“The mind that perceives the limitation is the limitation”

“The mind that perceives the limitation is the limitation” is not a quote from the Buddha. It’s neither in the style of the early Nikāya scriptures (of which the Pali Tipitika/Canon is the best-known example) nor in the style of the later and more literary Mahayana Sutras.

The language and phrasing are far too contemporary for this to be from the Buddha.

Unfortunately I don’t know the ultimate origin of this quote. So far I haven’t found any instances of it occurring before 2012, which suggests that it is in fact of modern origins.

“Resolve to be tender with the young, compassionate with the aged, sympathetic with the striving and tolerant with the weak and wrong. Sometime in your life, you will have been all of these.”

The following quotation proved very reluctant to divulge its source:

“Resolve to be tender with the young, compassionate with the aged, sympathetic with the striving and tolerant with the weak and wrong. Sometime in your life, you will have been all of these.”

I made efforts to track this down, but didn’t get any further than it being “attributed to” a journalist who worked for a now-defunct newspaper. Fortunately the redoubtable Garson O’Toole of the website, Quote Investigator, researched it early last year. The original source seems to have been a piece in “Parade Magazine,” which is a glossy supplement …

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“Remembering a wrong is like carrying a burden on the mind.”

Edwin Ashurst sent this one along today:

Remembering a wrong is like carrying a burden on the mind

I don’t have much to say about it, unfortunately, because I haven’t yet been able to track its origins. The earliest reference I’ve found on the web dates from November 23, 2006. It’s in several books, but none I’ve found was published prior to 2010, and the words “Buddha is quoted as saying…” are used.

I’m fairly sure it’s not canonical (i.e. that it’s not from the Buddhist scriptures) just on the basis of the language.

There’s nothing wrong with the message, …

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“When you move your focus from competition to contribution life becomes a celebration. Never try to defeat people, just win their hearts.”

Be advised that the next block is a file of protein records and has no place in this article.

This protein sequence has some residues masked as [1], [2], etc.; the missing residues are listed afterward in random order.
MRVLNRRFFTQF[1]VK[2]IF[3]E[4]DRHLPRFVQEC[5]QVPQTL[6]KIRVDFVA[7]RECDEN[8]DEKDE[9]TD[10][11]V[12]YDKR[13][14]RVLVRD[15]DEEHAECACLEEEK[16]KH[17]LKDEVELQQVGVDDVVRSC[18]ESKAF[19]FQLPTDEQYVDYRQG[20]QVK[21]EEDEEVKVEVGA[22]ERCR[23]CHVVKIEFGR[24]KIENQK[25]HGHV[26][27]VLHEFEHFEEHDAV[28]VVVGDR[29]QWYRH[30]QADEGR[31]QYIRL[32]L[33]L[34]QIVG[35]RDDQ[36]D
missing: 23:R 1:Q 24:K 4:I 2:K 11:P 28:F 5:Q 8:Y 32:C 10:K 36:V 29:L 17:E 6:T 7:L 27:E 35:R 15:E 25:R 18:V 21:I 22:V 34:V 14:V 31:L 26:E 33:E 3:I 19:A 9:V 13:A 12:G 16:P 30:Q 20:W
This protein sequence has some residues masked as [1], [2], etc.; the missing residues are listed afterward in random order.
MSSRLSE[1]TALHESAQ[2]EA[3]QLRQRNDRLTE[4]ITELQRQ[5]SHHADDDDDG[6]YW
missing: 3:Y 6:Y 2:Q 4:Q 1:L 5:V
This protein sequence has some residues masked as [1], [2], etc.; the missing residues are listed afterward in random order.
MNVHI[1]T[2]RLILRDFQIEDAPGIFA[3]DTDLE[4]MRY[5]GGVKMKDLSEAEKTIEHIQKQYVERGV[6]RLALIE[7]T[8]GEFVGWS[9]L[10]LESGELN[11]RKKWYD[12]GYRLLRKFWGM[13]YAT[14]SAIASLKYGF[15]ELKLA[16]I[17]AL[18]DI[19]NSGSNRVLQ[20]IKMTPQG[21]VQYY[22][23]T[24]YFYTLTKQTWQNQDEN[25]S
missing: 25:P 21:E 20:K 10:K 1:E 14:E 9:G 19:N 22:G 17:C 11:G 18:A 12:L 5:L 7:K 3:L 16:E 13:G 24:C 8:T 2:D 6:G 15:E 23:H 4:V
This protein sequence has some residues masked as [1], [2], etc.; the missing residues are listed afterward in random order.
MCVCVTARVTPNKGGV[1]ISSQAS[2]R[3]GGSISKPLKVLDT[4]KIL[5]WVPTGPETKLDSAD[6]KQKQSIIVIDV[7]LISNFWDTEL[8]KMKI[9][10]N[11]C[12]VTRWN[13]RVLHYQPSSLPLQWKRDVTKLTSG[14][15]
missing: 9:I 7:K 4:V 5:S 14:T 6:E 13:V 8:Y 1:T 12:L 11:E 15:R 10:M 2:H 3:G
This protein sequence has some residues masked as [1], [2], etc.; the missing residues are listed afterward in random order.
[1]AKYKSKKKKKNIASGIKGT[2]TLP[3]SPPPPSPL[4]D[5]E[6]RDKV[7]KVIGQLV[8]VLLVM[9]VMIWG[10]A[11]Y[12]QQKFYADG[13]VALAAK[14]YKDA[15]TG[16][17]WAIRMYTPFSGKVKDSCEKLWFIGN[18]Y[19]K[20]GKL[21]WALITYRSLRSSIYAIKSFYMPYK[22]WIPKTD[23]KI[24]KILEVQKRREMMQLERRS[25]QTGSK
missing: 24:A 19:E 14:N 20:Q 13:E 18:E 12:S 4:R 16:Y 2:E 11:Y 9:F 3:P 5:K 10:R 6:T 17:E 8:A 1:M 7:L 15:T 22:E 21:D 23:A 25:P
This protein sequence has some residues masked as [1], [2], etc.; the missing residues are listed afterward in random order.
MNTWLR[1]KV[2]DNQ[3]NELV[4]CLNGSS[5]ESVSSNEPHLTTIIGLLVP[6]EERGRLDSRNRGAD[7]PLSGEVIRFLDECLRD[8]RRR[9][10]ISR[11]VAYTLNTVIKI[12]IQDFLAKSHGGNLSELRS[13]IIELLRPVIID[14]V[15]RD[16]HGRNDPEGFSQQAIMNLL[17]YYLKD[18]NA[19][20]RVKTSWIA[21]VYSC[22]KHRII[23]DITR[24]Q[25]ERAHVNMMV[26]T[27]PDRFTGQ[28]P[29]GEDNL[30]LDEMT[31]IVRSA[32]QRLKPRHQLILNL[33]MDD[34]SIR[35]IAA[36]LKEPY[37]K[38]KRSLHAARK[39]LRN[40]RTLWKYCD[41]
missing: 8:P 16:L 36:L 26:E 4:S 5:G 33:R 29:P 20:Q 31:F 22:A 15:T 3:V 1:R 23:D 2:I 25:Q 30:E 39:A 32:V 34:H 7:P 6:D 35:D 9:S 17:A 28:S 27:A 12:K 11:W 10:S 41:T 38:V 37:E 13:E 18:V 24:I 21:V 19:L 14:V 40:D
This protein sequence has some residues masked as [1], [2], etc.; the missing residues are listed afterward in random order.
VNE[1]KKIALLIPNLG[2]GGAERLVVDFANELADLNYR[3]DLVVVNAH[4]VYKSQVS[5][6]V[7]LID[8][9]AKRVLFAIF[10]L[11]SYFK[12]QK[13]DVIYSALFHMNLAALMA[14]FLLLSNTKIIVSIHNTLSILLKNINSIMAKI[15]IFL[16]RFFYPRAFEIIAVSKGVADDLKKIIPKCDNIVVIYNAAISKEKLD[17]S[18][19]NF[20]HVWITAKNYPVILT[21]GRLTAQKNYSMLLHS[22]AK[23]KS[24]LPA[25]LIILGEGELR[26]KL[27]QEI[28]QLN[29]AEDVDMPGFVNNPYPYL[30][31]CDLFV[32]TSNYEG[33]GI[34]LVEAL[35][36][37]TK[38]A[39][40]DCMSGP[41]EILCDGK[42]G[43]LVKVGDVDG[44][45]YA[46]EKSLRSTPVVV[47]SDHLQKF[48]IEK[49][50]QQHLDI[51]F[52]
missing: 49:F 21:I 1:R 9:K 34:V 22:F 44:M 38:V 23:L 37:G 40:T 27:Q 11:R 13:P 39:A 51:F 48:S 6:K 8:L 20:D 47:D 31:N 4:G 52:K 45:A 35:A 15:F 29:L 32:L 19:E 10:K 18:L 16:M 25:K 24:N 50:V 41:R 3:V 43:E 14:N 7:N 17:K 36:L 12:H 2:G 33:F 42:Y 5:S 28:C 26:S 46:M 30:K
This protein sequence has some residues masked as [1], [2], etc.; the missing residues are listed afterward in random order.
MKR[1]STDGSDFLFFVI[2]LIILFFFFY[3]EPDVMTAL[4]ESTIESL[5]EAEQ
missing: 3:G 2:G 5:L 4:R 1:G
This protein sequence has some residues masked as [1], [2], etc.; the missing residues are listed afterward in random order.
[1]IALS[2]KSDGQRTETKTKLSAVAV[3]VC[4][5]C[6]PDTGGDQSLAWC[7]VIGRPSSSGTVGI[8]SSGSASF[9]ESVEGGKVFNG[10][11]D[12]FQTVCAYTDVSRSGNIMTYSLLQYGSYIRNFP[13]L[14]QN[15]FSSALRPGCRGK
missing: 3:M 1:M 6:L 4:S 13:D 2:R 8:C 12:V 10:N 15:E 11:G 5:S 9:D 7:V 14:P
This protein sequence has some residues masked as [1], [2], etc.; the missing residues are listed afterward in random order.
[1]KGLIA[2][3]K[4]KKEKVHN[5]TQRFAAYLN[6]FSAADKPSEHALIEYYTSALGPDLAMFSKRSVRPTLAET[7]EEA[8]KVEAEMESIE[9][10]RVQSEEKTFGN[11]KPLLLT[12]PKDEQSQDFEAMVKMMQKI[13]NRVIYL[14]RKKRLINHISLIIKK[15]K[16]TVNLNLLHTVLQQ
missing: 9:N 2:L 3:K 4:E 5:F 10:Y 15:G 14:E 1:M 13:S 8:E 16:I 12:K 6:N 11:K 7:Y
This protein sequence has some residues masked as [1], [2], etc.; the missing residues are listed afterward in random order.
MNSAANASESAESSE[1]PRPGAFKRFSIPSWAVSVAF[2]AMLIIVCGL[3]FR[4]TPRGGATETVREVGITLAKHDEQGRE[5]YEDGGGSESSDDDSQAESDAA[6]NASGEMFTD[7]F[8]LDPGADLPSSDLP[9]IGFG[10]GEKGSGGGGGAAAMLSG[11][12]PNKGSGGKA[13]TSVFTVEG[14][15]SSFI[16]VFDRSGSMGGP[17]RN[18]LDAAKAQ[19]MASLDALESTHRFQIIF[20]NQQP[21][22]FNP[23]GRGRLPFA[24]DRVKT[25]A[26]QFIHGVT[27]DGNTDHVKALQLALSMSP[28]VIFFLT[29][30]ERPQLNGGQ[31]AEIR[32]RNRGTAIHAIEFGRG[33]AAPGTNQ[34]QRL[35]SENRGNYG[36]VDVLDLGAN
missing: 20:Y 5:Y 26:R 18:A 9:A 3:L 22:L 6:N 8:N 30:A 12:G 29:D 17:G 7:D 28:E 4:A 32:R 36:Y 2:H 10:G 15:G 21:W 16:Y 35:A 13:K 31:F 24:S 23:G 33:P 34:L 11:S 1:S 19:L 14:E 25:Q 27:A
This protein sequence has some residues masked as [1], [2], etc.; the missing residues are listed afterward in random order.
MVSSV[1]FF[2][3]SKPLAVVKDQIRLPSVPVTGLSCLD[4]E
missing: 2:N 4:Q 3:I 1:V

I was just sent this one by email. I’ve no idea where it originated. It’s on many websites, and is currently in one book that I know of.

Everything about it is wrong, from the style to the vocabulary, including terms like “move your focus,” the very modern-sounding “competition to contribution,” and the completely un-Buddha-like “life becomes a celebration.” The Buddha, at peace, serene, and composed, is not noted for having promoted life as a “celebration.”

In a book called “How the Special Needs Brain Learns,” edited by David A. Sousa, there’s a recommendation for working with ADHD children:

“Shift …

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“The forest is a peculiar organism of unlimited kindness and benevolence…”

The forest is a peculiar organism of unlimited kindness and benevolence that makes no demands for its sustenance and extends generously the products of its life activity; it provides protection to all beings, offering shade even to the axeman who destroys it.
— Gautama Buddha

I’d never come across this one until someone called Upul, from Australia, asked me about it. It certainly strikes me as being fake, on the grounds that the language of “a peculiar organism” isn’t something he would have said. But it may be based on something canonical, or be an amalgamation of commentary and a …

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“The kingdom of heaven is closer than the brow above the eye but mankind does not see it.”

Another ripe, juicy Fake Buddha Quote spotted on Twitter:

The language is purely Christian, and “Kingdom of heaven” is in no way a Buddhist concept. Fortunately this particular quote seems very rare, and Google shows only a handful of results for it, some of which are variants (e.g. “above your eye”).

“When you realize how perfect everything is, you will tilt your head back and laugh at the sky.”

I came across this one in the feed of someone who started following me on Twitter. Here’s a link to the original status update.

When you realize how perfect everything is, you will tilt your head back and laugh at the sky. ~ Buddha

This of course bears no resemblance to anything the Buddha’s recorded as having said.

With some Fake Buddha Quotes it’s possible to trace the origins to a bad translation or some other obvious misattribution (for example a quote appears in a book called “The Teaching of the Buddha,” is subsequently quoted and attributed “The Teaching …

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